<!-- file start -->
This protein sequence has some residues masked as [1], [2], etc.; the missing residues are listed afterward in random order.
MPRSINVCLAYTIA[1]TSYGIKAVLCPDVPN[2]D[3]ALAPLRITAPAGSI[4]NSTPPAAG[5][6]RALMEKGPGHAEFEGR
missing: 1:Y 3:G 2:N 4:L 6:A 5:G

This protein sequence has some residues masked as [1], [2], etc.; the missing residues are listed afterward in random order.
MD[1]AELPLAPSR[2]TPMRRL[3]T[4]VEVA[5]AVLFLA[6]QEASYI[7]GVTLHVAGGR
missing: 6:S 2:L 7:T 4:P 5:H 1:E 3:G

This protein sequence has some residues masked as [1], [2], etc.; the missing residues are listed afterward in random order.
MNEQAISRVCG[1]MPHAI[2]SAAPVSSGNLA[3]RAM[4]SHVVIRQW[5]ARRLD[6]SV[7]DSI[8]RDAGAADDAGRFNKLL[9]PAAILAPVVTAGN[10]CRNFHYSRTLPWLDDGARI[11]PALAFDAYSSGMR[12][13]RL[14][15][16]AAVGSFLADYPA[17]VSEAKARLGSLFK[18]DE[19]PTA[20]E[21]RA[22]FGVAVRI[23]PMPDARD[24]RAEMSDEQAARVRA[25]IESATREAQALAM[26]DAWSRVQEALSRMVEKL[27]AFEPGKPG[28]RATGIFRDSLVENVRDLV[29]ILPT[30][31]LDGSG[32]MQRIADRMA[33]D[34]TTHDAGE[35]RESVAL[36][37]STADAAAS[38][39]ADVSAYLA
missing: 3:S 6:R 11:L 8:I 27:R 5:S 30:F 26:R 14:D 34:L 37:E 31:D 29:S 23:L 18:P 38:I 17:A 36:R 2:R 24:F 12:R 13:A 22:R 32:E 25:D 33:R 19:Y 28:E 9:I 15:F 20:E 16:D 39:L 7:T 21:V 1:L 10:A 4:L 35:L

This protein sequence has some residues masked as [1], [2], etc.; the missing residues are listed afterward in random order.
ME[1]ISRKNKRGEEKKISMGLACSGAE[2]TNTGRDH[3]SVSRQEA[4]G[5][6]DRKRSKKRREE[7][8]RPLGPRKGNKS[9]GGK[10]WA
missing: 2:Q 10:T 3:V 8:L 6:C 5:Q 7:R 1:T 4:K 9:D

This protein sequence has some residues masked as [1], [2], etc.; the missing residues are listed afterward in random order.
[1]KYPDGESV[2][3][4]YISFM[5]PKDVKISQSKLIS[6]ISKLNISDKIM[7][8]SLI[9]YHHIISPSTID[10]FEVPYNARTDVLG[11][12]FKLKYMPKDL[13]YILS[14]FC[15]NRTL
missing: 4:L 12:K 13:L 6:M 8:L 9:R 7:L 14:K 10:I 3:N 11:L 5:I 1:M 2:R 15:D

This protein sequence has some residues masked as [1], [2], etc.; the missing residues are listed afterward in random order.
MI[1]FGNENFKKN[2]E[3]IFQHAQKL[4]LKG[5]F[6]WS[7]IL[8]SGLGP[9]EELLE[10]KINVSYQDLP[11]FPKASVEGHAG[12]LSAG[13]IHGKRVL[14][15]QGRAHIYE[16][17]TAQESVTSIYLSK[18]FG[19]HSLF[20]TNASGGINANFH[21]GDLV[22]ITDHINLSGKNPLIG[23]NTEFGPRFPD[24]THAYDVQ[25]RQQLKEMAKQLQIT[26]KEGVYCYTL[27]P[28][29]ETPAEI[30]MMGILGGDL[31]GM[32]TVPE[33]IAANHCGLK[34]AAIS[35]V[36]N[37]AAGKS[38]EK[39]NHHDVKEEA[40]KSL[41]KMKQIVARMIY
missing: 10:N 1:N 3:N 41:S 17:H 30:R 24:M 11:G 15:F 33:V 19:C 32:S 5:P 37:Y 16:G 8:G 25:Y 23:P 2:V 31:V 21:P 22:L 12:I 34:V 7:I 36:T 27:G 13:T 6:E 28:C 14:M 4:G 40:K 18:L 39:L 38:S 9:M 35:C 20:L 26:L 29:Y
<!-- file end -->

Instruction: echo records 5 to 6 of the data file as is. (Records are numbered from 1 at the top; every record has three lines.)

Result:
This protein sequence has some residues masked as [1], [2], etc.; the missing residues are listed afterward in random order.
[1]KYPDGESV[2][3][4]YISFM[5]PKDVKISQSKLIS[6]ISKLNISDKIM[7][8]SLI[9]YHHIISPSTID[10]FEVPYNARTDVLG[11][12]FKLKYMPKDL[13]YILS[14]FC[15]NRTL
missing: 4:L 12:K 13:L 6:M 8:L 9:R 7:L 14:K 10:I 3:N 11:L 5:I 1:M 2:R 15:D

This protein sequence has some residues masked as [1], [2], etc.; the missing residues are listed afterward in random order.
MI[1]FGNENFKKN[2]E[3]IFQHAQKL[4]LKG[5]F[6]WS[7]IL[8]SGLGP[9]EELLE[10]KINVSYQDLP[11]FPKASVEGHAG[12]LSAG[13]IHGKRVL[14][15]QGRAHIYE[16][17]TAQESVTSIYLSK[18]FG[19]HSLF[20]TNASGGINANFH[21]GDLV[22]ITDHINLSGKNPLIG[23]NTEFGPRFPD[24]THAYDVQ[25]RQQLKEMAKQLQIT[26]KEGVYCYTL[27]P[28][29]ETPAEI[30]MMGILGGDL[31]GM[32]TVPE[33]IAANHCGLK[34]AAIS[35]V[36]N[37]AAGKS[38]EK[39]NHHDVKEEA[40]KSL[41]KMKQIVARMIY
missing: 10:N 1:N 3:N 41:S 17:H 30:R 24:M 11:G 15:F 33:V 19:C 32:S 5:P 37:Y 16:G 8:G 25:Y 23:P 2:V 31:V 21:P 22:L 12:I 34:V 7:I 36:T 27:G 13:T 6:E 28:C 14:M 4:G 40:K 18:L 39:L 38:S 9:M 35:C 20:L 26:L 29:Y